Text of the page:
Two links for you to check out. The first is GRAIN, a fantastic international organization “which promotes the sustainable management and use of agricultural biodiversity based on people’s control over genetic resources and local knowledge”.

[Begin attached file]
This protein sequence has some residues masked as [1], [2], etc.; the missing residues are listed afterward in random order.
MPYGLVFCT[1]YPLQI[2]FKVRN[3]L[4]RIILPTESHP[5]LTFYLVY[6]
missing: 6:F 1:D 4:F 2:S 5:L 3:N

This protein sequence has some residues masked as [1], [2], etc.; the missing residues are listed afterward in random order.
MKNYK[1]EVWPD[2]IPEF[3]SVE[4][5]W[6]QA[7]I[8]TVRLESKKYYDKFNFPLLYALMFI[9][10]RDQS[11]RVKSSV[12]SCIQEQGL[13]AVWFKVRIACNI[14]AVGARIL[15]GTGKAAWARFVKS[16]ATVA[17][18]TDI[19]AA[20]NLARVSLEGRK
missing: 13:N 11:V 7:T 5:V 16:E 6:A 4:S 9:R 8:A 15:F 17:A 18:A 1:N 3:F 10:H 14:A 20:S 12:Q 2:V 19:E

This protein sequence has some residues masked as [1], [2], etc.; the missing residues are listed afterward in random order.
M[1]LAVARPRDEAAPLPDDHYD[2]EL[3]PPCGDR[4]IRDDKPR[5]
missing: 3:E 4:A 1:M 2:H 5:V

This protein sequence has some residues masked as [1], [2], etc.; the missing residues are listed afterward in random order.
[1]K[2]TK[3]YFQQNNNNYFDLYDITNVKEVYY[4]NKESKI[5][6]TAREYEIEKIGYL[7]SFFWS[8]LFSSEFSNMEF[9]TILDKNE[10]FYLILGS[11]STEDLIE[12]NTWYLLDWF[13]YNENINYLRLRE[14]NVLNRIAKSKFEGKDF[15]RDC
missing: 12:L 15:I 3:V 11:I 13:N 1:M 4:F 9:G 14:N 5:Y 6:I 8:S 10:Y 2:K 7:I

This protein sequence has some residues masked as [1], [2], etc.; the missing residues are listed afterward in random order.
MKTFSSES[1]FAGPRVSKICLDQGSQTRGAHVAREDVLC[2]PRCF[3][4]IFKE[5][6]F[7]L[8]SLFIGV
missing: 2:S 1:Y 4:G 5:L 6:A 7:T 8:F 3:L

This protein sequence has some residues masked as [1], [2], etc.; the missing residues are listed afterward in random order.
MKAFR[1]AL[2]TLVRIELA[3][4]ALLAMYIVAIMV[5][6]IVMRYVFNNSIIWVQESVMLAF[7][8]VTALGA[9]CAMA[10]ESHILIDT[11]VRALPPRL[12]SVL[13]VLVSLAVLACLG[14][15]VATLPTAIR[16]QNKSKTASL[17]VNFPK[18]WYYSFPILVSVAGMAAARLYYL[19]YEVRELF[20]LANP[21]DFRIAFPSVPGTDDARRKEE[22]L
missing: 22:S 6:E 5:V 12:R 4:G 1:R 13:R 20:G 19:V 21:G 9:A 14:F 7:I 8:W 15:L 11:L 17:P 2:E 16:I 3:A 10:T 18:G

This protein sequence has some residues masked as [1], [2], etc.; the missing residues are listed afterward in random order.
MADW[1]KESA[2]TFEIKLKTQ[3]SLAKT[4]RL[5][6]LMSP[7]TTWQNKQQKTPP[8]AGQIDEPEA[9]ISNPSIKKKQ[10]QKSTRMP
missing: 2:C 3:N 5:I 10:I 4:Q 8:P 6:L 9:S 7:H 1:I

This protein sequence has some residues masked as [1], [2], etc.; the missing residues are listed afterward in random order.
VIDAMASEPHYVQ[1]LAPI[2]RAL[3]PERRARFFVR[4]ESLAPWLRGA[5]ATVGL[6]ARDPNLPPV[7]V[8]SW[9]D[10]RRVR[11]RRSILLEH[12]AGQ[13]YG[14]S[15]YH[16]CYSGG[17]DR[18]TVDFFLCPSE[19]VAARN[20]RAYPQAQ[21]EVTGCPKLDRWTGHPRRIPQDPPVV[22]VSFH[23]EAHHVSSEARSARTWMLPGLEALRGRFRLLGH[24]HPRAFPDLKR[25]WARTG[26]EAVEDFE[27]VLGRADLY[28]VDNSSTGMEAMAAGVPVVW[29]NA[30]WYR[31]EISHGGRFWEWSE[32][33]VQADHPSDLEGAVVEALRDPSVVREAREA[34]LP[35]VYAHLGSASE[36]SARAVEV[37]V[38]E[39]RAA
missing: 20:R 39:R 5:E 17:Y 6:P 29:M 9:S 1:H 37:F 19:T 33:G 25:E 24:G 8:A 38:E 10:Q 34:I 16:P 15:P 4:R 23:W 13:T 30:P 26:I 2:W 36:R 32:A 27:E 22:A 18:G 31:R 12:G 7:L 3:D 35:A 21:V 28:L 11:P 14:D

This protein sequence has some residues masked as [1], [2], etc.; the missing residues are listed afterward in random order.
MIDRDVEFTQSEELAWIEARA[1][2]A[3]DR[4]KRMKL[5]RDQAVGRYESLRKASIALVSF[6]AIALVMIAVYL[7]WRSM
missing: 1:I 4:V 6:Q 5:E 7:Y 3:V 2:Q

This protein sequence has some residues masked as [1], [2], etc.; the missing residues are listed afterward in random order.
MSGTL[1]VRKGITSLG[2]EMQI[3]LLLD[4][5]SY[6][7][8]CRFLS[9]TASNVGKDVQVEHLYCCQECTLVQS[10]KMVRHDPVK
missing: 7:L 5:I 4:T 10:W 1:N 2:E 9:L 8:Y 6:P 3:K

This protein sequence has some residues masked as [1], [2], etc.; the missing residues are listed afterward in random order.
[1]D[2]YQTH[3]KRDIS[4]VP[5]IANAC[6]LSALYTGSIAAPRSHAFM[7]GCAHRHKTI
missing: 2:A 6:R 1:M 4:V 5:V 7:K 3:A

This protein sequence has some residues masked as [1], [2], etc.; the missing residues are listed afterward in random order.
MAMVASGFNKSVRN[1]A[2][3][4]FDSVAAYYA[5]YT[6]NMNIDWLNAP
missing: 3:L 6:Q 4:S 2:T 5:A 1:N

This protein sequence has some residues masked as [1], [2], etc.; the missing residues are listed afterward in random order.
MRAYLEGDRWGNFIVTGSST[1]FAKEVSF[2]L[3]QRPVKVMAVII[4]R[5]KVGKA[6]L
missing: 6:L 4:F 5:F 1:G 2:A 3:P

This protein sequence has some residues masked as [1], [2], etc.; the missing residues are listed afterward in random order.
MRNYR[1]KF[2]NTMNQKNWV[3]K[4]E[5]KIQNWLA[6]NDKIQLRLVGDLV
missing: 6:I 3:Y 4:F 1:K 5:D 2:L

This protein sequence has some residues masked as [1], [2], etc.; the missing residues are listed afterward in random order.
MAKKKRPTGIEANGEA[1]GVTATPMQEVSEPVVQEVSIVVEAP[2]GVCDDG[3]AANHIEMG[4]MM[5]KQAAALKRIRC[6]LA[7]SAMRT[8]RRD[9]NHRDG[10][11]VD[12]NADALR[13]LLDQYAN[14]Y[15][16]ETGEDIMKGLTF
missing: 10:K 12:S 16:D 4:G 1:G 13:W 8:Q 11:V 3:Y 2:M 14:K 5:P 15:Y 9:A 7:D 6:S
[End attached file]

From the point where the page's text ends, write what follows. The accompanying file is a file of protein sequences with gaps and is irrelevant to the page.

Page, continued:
The second is a link to the book Good Crop/Bad Crop written by GRAIN’s Canadian coordinator Devlin Kuyek. The blurb: In Good Crop / Bad Crop Devlin Kuyek deftly examines the economic and environmental background of the modern seed trade from a Canadian perspective. Historically seeds were viewed more as public goods than as commodities, and plant breeding objectives were widely shared by scientists, governments, and farmers. Now that approach is changing; seeds have become increasingly commodified, and plant breeding has become subject to corporate priorities.